Exploring and experimenting with clay led to new discoveries for Harue McVay and spanned her career.
McVay’s diverse ceramic work is on exhibit Oct. 25-Nov. 25 (except Veterans Day) from 1-5 p.m. Mondays-Fridays and Sundays at WCC’s Gallery ‘Iolani and features about 100 of her contemporary pieces from over three decades.
McVay used traditional forming techniques like wheel throwing and hand building and manipulated them to produce new structures, combining metals and resins into her ceramic work. She also created large-scale sculptures with cement.
A professor emeritus at UH-Mānoa, McVay said, “Technique is incidental to form, but it is vital that the proper one be selected to ensure the survival of the piece through the ceramic process.”
Born and raised in Hawai’i, McVay studied art at UH-Mānoa under the legendary Claude Horan who was considered the “father of ceramics” in Hawai’i and received her bachelor’s degree in 1950. A year later, she received her master’s degree at Ohio State University.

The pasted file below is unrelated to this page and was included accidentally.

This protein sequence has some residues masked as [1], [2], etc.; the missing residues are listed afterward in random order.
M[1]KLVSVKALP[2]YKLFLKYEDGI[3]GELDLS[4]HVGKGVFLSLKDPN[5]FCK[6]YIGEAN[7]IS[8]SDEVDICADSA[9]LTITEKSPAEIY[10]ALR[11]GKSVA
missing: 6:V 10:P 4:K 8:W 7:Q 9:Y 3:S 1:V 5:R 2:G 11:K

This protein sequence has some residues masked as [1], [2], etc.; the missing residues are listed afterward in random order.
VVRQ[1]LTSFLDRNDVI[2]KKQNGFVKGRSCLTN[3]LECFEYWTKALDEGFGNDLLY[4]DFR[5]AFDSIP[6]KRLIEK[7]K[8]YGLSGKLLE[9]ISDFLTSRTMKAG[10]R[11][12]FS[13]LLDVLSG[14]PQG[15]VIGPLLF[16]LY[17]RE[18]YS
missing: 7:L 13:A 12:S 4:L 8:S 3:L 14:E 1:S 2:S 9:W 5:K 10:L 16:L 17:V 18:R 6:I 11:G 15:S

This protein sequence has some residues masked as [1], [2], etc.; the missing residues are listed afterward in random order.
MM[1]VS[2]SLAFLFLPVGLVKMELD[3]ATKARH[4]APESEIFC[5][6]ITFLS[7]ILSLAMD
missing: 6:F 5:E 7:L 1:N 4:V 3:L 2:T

She taught ceramics for 43 years at UH-Mānoa before retiring in 1993 as an emeritus professor.
McVay is an inspiring teacher who brings enthusiasm for clay to her students and a readiness to explore. She said that she always wanted her students to know what being an artist was all about.
“You couldn’t keep doing the same thing,” said McVay in a Honolulu Star-Advertiser story from Oct. 25. “You had to demonstrate that you could experiment and be successful.”
Her work was selected for USA Clay at the Redwick Gallery, Museum of Contemporary Crafts in New York, Smithsonian American Art Museum, the Hawai’i State Foundation on Culture and the Arts and the Honolulu Academy of Arts (now the Honolulu Museum of Art).
“She is one of the finest ceramic artists in the state,” said art professor and gallery coordinator Toni Martin. “Her sense of color and design within the ceramic form is stunning. For me, her work is joyful and playfully elegant.”
Exploring was always evident in McVay’s work, which redefined ceramics in Hawai’i and the world.
by Debbra Baetz, Ka ‘Ohana Editor in Chief